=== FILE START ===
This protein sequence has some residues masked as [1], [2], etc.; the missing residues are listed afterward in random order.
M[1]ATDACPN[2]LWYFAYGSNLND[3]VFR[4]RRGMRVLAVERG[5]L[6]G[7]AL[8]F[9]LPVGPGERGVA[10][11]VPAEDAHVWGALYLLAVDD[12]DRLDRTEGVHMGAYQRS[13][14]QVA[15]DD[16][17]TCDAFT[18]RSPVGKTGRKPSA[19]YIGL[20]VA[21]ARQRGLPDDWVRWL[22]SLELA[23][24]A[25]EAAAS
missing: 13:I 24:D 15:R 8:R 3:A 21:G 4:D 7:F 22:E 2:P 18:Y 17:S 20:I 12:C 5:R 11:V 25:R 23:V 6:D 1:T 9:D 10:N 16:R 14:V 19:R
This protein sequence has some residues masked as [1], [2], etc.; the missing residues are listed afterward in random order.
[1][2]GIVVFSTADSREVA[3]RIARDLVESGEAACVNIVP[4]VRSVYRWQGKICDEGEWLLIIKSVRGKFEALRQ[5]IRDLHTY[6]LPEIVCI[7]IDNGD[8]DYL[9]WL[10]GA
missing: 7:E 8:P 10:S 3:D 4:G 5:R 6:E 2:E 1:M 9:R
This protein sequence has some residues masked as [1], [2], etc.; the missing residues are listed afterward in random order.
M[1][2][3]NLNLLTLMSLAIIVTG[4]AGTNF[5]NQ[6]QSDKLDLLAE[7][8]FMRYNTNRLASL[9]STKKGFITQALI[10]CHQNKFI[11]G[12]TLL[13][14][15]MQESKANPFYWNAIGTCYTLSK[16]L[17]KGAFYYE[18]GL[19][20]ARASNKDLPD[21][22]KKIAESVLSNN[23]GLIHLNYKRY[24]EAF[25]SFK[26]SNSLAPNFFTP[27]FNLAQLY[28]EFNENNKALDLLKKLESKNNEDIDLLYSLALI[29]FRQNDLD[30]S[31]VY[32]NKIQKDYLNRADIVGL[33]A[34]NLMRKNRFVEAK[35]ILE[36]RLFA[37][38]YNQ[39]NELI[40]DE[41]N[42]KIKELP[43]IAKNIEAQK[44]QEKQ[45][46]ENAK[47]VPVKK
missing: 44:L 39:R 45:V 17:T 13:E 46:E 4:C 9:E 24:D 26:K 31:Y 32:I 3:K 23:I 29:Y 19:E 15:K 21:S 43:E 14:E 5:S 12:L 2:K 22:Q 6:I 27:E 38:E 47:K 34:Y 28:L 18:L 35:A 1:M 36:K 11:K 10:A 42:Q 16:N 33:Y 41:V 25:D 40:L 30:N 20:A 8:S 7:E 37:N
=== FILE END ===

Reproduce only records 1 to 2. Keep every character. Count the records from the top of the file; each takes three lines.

This protein sequence has some residues masked as [1], [2], etc.; the missing residues are listed afterward in random order.
M[1]ATDACPN[2]LWYFAYGSNLND[3]VFR[4]RRGMRVLAVERG[5]L[6]G[7]AL[8]F[9]LPVGPGERGVA[10][11]VPAEDAHVWGALYLLAVDD[12]DRLDRTEGVHMGAYQRS[13][14]QVA[15]DD[16][17]TCDAFT[18]RSPVGKTGRKPSA[19]YIGL[20]VA[21]ARQRGLPDDWVRWL[22]SLELA[23][24]A[25]EAAAS
missing: 13:I 24:D 15:R 8:R 3:A 21:G 4:D 7:F 22:E 2:P 18:Y 17:S 20:I 12:C 5:R 11:V 25:R 23:V 6:D 1:T 9:D 10:N 16:R 14:V 19:R
This protein sequence has some residues masked as [1], [2], etc.; the missing residues are listed afterward in random order.
[1][2]GIVVFSTADSREVA[3]RIARDLVESGEAACVNIVP[4]VRSVYRWQGKICDEGEWLLIIKSVRGKFEALRQ[5]IRDLHTY[6]LPEIVCI[7]IDNGD[8]DYL[9]WL[10]GA
missing: 7:E 8:P 10:S 3:D 4:G 5:R 6:E 2:E 1:M 9:R